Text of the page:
It’s rather unlikely that you will hold most investments forever. You will need to sell them from time to time. Having said that, it is important to sell an investment for the right reason. Furthermore, the reason should stem from your own investment philosophy and your investment-selection criteria. In this article, we discuss some scenarios when selling an investment is justified.
1. The fundamentals of the investment change
It's often tough to distinguish between the normal fluctuations in a company's stock price or a fund's performance from long-term shifts in fundamentals. Let's say that because of a change in foreign exchange rates, an IT company earns a little less than analysts had expected in a given quarter; as a result, the stock's price takes a beating. In such a scenario, there is no cause for concern since the company's long-term prospects haven’t been impacted.
On the contrary, if the changes are deep enough i.e. the reasons you bought the investment no longer hold, then you should consider selling. For instance, maybe you own a stock because the company is growing rapidly. But you find out about accounting irregularities at the company, which pull the rug out from under profits. You may still want to own the stock, but only if you're interested in turnarounds. It is no longer a growth stock.
The fundamentals can change with mutual funds too. Presumably, you buy a small cap fund because you want exposure to small cap stocks. If the manager starts buying large cap stocks, you may have a problem. You may now have more than one large cap fund in your portfolio, and no small cap fund. You may need to sell to restore your original balance of styles.
2. You made a mistake
Closely related to changing fundamentals are misunderstood fundamentals. If you buy a shirt that doesn't fit, you return it. Sometimes investments need to be returned too.
Let's take an example. Suppose a sector fund loses more than 40% in a year since the sector it tracks hits a rough patch. Investors who failed to understand the investment proposition offered by a sector fund and believed they were investing in a ‘low-risk’ investment avenue should sell since they made a mistake.
Rather than hang on to a mistake in the hope it stays above water, it makes sense to switch the money to a more-compelling investment that you feel comfortable with. The best way to avoid such situations, of course, is to be a finicky buyer. Research your investments thoroughly and then make investment decisions.
3. The investment becomes too expensive according to your criteria
There's no reason an investment that has done well can't continue to do well. But when valuations rise, the investment's price is outpacing the business, say the P in the P/E ratio is rising faster than the E. If you invest in a stock or mutual fund - not because you love the company or fund management but because the investment seems undervalued - a rise in valuations may mean it's time to move on.
Unfortunately, there are no hard-and-fast rules on when an investment becomes too expensive. That's upto you to determine as part of your investment philosophy. Your investment advisor/financial planner should be equipped to aid you with this.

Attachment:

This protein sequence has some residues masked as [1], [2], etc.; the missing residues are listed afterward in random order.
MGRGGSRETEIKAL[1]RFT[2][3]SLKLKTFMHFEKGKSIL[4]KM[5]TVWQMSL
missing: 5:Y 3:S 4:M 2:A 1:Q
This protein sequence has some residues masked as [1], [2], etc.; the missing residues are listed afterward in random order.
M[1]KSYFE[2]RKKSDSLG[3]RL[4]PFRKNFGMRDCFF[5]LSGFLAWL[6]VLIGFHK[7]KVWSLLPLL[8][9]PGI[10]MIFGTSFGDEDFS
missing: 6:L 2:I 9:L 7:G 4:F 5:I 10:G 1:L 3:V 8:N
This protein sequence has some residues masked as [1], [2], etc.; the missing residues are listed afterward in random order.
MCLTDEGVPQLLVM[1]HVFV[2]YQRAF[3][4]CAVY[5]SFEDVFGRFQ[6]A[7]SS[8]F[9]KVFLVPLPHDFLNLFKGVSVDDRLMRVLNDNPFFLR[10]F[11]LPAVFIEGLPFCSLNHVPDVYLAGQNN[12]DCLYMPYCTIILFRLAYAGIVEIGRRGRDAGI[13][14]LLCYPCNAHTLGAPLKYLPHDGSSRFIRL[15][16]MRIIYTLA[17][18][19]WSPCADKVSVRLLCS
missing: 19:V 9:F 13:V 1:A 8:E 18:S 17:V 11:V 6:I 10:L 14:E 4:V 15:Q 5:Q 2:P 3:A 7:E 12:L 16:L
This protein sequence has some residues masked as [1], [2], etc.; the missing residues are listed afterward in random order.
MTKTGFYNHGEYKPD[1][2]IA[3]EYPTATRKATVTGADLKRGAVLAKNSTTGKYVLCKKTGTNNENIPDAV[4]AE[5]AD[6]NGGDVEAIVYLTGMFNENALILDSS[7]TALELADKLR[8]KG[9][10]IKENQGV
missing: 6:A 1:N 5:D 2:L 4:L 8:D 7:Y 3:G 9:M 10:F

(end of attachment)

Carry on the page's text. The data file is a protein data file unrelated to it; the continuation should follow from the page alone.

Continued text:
4. Your portfolio needs rebalancing
Let's say you had a balanced portfolio at the end of 2002, with equal holdings in large and mid cap funds. By the end of 2007, your portfolio wouldn’t have been even remotely as balanced. This is because mid cap funds outperformed large cap funds by a significant margin over that time frame.
Prudence demands spreading risks around, and that includes rebalancing a lopsided portfolio. For the sake of safety, it pays to periodically check to see if your portfolio is diversified across investment avenues of various styles. The diversification should further extend to asset classes and sectors. That often means selling some winners and investing the proceeds in losers.
5. A better opportunity comes along
Suppose the stock of a great company that you have been keeping your eye on suddenly drops. When such ‘too-good-to-pass-up’ opportunities arise, it may make sense to sell some of the least-compelling parts of your portfolio to fund the purchase. Just be sure that the opportunity under consideration is well thought-out and investigated. Also, it must fit your long-term investment goals, and meet the investment selection criteria you have laid out.
6. The investment doesn't live up to expectations
While one year of underperformance may be nothing to worry about, two or three years of falling behind can get frustrating. Worse, if you are relying on the investment to offer a particular amount of return each year, on average, and it continually falls short, it may jeopardise your chances of meeting your financial goal. However, before pulling the sell trigger, be sure that you are comparing the underperformer in your portfolio to an appropriate benchmark index and its industry peers.
7. Your investment goals change
We don't invest to win some imaginary race, but to meet our financial goals. As your goals change, your investments should change as well. Suppose you start investing in a balanced fund with the goal of buying a car within the next five years. However, if you are promoted in your workplace and are allotted a company car, you may decide to use that money to plan for your retirement instead. In that case, you might consider selling the balanced fund and instead, investing in a diversified equity fund. If your goal and investment horizon have changed, then the investment should also change.